I am in the midst of 3 days at a great conference on “Epidemic Ethics” that the IU Center for Bioethics is hosting as part of their efforts to train experts in international research ethics. I have participated as a speaker at this conference several times, and they always bring together an fascinating group from across multiple disciplines to consider.
Today, a PhD/nurse/bioethicist from the University of Cincinnati described clinical ethics and his experiences in an Ebola unit in Sierre Leone with Partners in Health last year. He closed with the story of a little girl who he had cared for, loved, and lost. He had written a poem for her, and the cracks in my own heart reverberated as he spoke of the loss of this child whom he loved.
His story made me think of Geoffrey, and I wanted to tell his story again. My last promise to him was that I would remember him and that I would tell his story, and so I will. The loss of G is one of those cracks in my heart that I don’t want to forget.
G was a special patient of mine in the AMPATH HIV clinics. He was 15 years old, but you would have thought he was a malnourished 6-year-old if you saw him on the street. He only weighed 40 pounds, and his head did not reach my shoulder. G lost his father and then his mother to HIV, and he had the same virus in his blood. The HIV stopped his body from growing and made him sick with one thing after another. Tuberculosis. Pneumonias. Even a type of cancer that grows when the immune system is weak.
Our medicines that fight the HIV virus did not help G as much as they do for most children. While they suppressed the growth of the virus in his body, his immune system never recovered. It never began to make the cells that his body needs in order to fight off infections. This is very rare (thankfully), but G was one of the unlucky ones.
I don’t know why I loved G so much. Certain children just stick in your heart. I started taking care of him in January at the pediatric HIV clinic at our referral hospital. He was staying in a special shelter where he could be close to the clinic and get both his medicines and food every day. Most of G’s extended family had washed their hands of this sick, seemingly hopeless boy. His elderly maternal grandmother still cared deeply for him, but she lives in a small rural village several hours away from Eldoret, and her love alone was not enough to sustain him with his significant needs for medicines and food and medical care.
I ended up hospitalizing G in March, and he stayed on the wards for 3 months with one sickness after another. Visiting him every day on the wards and arranging whatever consultations and procedures he needed became part of my daily routine. I brought him whatever treats he asked for. Pineapple. Fingernail clippers. Photos. One of the other pediatricians and I half-joked that the best thing we ever did for G was probably to bring him fruit.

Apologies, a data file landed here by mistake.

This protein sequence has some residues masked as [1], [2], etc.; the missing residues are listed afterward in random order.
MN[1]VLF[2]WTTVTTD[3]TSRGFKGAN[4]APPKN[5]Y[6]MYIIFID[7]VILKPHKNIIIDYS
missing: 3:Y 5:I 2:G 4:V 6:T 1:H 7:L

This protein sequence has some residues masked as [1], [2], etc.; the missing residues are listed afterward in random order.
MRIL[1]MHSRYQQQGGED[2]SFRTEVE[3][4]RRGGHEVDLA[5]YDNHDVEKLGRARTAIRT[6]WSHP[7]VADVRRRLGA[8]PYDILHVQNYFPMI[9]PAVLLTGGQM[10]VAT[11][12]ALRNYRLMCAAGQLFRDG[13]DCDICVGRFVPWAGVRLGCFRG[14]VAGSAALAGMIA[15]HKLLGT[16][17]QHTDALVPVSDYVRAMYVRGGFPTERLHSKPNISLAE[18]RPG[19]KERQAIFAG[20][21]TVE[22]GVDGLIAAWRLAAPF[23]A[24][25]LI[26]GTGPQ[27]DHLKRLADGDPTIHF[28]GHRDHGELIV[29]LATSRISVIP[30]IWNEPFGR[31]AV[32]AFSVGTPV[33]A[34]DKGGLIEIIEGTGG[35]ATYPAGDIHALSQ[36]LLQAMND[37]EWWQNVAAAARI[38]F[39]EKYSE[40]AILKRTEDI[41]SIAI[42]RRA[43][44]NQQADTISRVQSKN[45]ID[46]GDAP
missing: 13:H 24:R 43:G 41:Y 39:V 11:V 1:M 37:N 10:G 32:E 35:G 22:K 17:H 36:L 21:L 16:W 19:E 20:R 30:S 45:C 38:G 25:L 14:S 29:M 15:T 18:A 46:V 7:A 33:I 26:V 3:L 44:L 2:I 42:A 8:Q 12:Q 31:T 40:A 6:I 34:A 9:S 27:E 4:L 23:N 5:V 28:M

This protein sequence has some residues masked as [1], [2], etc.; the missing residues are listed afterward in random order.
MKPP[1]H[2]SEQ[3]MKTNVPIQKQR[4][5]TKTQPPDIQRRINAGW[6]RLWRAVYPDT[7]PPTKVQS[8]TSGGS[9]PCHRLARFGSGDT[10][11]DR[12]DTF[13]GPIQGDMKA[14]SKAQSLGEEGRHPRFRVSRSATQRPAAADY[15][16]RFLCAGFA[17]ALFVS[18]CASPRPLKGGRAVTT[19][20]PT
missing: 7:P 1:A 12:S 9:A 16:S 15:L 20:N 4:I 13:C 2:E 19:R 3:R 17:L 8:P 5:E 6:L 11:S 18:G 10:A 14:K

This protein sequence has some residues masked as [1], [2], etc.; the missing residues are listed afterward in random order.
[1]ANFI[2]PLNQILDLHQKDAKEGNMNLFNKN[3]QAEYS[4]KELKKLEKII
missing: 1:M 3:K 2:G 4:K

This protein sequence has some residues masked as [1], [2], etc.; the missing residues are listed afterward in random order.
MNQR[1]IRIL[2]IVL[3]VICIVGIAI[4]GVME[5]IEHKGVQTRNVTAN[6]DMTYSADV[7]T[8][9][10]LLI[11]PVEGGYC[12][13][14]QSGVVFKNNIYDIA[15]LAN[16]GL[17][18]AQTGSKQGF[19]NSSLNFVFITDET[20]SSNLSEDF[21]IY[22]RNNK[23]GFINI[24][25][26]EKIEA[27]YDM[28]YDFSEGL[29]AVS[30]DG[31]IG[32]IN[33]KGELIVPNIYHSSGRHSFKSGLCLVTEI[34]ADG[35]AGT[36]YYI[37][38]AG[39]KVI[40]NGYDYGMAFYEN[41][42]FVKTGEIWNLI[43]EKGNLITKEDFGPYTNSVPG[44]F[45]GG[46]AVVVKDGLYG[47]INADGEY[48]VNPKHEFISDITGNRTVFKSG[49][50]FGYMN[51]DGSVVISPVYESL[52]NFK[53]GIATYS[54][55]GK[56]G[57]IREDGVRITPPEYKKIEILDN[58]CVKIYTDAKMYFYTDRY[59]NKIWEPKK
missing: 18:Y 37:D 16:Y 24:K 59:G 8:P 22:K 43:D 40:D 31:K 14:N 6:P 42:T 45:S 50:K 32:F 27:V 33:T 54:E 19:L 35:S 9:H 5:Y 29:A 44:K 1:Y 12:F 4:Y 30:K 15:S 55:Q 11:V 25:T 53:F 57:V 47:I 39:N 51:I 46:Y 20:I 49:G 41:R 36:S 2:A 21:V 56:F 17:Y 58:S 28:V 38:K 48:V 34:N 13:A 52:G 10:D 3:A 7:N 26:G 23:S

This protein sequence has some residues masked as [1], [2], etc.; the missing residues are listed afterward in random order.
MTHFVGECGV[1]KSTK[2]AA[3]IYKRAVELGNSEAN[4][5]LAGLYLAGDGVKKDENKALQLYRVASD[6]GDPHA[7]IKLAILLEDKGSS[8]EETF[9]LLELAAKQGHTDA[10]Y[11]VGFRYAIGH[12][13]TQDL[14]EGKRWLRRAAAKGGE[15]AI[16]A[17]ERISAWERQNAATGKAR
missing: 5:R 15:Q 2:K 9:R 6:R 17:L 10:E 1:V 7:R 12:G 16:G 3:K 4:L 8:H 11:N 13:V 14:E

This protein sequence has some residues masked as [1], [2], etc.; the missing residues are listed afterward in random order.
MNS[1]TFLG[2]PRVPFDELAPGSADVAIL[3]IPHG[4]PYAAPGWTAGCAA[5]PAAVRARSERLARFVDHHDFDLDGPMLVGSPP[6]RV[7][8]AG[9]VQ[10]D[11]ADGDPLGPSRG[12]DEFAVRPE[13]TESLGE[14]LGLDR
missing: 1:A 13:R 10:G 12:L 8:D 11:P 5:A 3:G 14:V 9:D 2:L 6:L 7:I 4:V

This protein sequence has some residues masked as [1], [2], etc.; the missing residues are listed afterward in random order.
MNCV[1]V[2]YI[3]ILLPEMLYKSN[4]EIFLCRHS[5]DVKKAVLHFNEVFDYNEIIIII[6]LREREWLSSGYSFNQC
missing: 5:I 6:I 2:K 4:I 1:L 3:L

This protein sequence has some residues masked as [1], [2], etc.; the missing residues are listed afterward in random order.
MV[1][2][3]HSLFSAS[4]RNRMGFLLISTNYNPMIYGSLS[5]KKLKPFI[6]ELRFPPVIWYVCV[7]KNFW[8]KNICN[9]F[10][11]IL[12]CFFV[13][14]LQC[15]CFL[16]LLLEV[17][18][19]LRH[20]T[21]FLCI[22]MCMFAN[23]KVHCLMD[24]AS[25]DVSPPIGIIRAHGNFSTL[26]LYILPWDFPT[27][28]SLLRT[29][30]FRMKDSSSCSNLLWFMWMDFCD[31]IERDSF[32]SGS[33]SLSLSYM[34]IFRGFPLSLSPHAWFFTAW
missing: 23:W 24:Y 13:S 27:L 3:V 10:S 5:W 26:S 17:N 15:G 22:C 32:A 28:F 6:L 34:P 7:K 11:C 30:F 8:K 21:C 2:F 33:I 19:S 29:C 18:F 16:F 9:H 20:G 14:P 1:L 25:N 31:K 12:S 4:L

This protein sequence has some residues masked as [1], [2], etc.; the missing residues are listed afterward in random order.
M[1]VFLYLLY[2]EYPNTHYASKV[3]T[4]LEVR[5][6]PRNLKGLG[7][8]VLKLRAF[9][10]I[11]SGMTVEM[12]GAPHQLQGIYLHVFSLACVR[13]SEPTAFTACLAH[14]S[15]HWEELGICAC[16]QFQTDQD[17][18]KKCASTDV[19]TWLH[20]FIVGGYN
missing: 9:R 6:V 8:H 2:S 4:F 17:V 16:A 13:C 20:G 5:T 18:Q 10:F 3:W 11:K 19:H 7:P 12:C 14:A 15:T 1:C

I did love him, this tiny sick boy with big eyes and a sweet manner.
At the end of June, G was as sick as ever, and he began to ask to go home. Not to the shelter, but to his grandmother’s home in the village. He asked in a way that he never had before; it was not just the plea of a frustrated child who has been in the hospital too long, but an urgent request.
I think he knew that he did not have much time left, and he wanted to spend it at home. We had given him the best medicines we could come up with in the hospital for his infections, but we couldn’t give him a new immune system. It seemed like it was time to do what he wanted. To let him go home, knowing he probably did not have much time to live.
There are virtually no services for Kenyan children at the end of their lives. A recent report from Human Rights Watch details how Kenyan children in pain suffer because government policies restrict access to inexpensive pain medicines and because there are not the kind of palliative care services and healthcare workers really needed to care for chronically ill children in pain. G could at least access some care through AMPATH, but there wasn’t much I could do for this final part of his journey besides send him and his grandmother home with the right medicines (and a few bags of groceries and my goodbyes).
I don’t know how things went for G at the end.
I did not hear about his death until a member of his family returned to Eldoret a few weeks later. G died a few days after he went home. He had walked for me before he left the hospital, which he had not done in weeks. We took that picture up above on that day. G was proud to be standing up, and I loved seeing him smile.
We said our goodbyes, and he was so, so happy to be going to his grandmother’s home. He had left saying that he would be going to a better place. I think he knew what that better place really was – in his heart, on multiple levels. That is my hope for him.
Goodbye G. I promise to do what I can to make our care system better at helping children like you, children at the end of their struggle with this virus. I promise to remember you and to tell your story, just as I said that I would.